It’s no secret that Henrik Sedin has always been far more of a set up man than a goal scorer. Even when the twins were being scouted prior to the 1999 NHL Entry Draft, he was the passer, while twin brother Daniel was the shooter. That’s always been status quo throughout his career. In all but his sophomore season, in which he scored 16 goals and 30 assists, Henrik has had at least twice as many assists as he’s had goals. 10 times, he’s had more than three times as many assists as goals. Over the course of his prestigious career, he’s fashioned an assists-to-goals ratio of 3.45.
But this season, Henrik is taking things to the extreme, and it’s going to earn him one last bit of NHL history, with one of the most impressively lopsided goals and assists splits ever recorded.
Henrik is no stranger to setting records: he owns half the records in Canucks franchise history after all – the half his brother doesn’t preside over. He currently sits first in all-time points, assists, games played, power play points, and plus-minus in that regard, not to mention owning the franchise single-season records in many of those categories as well.
In the NHL at large, Henrik has paced the league in several categories, most notably in points in 2009-10 with 112. He also led the NHL in assists (surprise surprise) for three consecutive seasons between 2009-10 and 2011-12.
This year, his 48 points don’t put him very high up the league rankings (he’s tied for 114th in fact), though his 45 assists are tied for 36th. The discrepancy there is due in large part to the fact the assists make up 94% of Henrik’s point total this year – the Canuck captain has just three goals.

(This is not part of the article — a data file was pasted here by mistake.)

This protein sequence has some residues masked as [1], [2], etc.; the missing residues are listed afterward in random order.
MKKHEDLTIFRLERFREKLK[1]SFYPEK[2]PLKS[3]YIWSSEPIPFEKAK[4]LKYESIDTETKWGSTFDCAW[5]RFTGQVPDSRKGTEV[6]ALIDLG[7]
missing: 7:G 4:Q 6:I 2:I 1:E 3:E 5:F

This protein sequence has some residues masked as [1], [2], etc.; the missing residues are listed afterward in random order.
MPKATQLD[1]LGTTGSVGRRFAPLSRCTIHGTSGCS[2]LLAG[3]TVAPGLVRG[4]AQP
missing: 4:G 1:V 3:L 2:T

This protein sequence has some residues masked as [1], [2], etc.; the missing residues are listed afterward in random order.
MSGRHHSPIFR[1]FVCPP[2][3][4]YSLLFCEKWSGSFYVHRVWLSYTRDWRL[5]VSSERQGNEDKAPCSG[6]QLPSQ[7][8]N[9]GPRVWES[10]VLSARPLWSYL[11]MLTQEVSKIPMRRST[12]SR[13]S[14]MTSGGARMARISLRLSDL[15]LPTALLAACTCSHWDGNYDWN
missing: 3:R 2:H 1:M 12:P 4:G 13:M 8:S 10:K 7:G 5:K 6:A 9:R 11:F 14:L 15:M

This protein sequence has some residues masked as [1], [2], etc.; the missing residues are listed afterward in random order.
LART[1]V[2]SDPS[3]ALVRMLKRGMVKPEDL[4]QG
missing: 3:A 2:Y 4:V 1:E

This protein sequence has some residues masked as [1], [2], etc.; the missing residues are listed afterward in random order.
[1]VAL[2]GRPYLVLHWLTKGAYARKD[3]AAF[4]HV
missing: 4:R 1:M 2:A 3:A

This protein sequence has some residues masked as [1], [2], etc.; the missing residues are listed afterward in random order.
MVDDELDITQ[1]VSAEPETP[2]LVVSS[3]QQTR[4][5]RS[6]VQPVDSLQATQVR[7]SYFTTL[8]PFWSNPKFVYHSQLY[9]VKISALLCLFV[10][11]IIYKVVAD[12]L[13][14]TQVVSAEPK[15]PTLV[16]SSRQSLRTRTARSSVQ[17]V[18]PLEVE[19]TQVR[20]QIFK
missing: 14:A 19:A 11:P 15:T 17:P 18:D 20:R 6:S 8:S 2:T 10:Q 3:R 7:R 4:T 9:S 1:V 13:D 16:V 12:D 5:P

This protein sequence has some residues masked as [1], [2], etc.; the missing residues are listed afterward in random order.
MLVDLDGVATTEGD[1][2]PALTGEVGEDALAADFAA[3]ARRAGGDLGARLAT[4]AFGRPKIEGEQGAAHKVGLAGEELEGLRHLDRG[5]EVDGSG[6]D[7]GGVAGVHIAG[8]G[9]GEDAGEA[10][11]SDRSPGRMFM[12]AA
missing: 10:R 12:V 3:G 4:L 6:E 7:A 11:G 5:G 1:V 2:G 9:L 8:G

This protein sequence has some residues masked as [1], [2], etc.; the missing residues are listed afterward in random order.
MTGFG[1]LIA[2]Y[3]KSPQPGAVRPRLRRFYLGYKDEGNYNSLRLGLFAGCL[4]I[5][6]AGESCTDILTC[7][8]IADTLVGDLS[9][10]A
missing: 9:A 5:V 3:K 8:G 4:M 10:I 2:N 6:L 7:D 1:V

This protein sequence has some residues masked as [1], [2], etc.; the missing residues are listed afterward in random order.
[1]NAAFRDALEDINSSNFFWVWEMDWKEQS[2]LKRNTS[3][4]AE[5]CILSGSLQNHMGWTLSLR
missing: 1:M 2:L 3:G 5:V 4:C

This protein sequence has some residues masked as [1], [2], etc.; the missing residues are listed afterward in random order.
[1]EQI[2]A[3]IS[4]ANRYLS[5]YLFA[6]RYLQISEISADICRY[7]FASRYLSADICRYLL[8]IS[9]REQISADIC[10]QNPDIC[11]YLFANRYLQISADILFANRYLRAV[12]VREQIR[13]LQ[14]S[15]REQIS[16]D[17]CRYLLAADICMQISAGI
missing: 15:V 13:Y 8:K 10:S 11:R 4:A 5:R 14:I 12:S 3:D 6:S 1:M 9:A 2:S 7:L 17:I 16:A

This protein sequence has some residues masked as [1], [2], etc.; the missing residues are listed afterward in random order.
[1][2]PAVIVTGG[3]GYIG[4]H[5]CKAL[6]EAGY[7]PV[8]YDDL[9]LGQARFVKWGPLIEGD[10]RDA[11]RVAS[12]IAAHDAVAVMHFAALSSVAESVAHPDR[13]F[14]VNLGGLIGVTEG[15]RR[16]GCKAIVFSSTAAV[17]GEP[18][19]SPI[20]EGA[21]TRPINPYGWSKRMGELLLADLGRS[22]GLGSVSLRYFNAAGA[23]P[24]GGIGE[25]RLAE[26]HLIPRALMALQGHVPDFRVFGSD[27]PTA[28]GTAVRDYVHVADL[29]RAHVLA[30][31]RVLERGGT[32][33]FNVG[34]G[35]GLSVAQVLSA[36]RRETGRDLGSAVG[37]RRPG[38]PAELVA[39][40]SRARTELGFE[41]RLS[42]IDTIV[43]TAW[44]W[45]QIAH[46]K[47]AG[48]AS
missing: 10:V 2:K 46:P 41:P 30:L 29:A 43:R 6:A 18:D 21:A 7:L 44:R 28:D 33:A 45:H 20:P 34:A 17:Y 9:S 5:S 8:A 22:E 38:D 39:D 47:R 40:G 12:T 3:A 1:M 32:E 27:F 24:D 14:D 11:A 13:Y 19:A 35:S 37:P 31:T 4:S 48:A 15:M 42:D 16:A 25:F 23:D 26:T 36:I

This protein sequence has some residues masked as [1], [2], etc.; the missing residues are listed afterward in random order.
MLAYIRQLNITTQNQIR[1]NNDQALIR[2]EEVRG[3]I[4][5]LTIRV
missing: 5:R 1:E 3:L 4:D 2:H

This has been a storyline for much of the year. He recently broke a goal-scoring drought that stretched more that 50 games. You probably heard about that, but the reason that it was referred to more with fascination than with criticism is that he continued to pile up assists in the mean time. In the whopping 55 games between his second goal on November 14th and his third goal on March 22nd, Henrik collected 36 helpers. The assists he got between those second and third goals would have been enough the lead the Canucks this season.
Why he only has three goals this season is a conversation all on its own. In short form, it has a lot to do with him shooting less (who knew that was possible): his current total of 62 shots are the lowest of his career by a decent margin – his next lowest is 70, which he achieved in 48 games in the lockout shortened season of 2012-13.
On top of that, his shooting percentage is just 4.8 percent, way under his career average of 13.0. Strictly operating as an opportunity shooter, Henrik has had a markedly high shooting percentage each and every year before this one, shooting above 10 percent in 13 of his 18 seasons.
The fact of the matter is, Henrik has lost even more mustard off a shot that wasn’t that impressive to begin with, and is in opportunities to pass it into the net (his preference) far less often than he used to be.
With those three goals and 45 assists, Henrik has 15 times as many assists as goals, which is truly rarefied territory. Forwards, on average, tally 1.38 assists per goal. Even defenders, which are prone to a more lopsided ratio by virtue of their positions, still only average 3.34 assists per goal.
Narrowing it down to the extreme cases, there are just 13 players this season that have at least 10 times as many assists as goals. All but one (Henrik of course) are defencemen. The next highest forward is New York’s Boo Nieves, with eight assists and a single goal, followed by former Canuck Jannik Hansen, with 12 assists and two goals.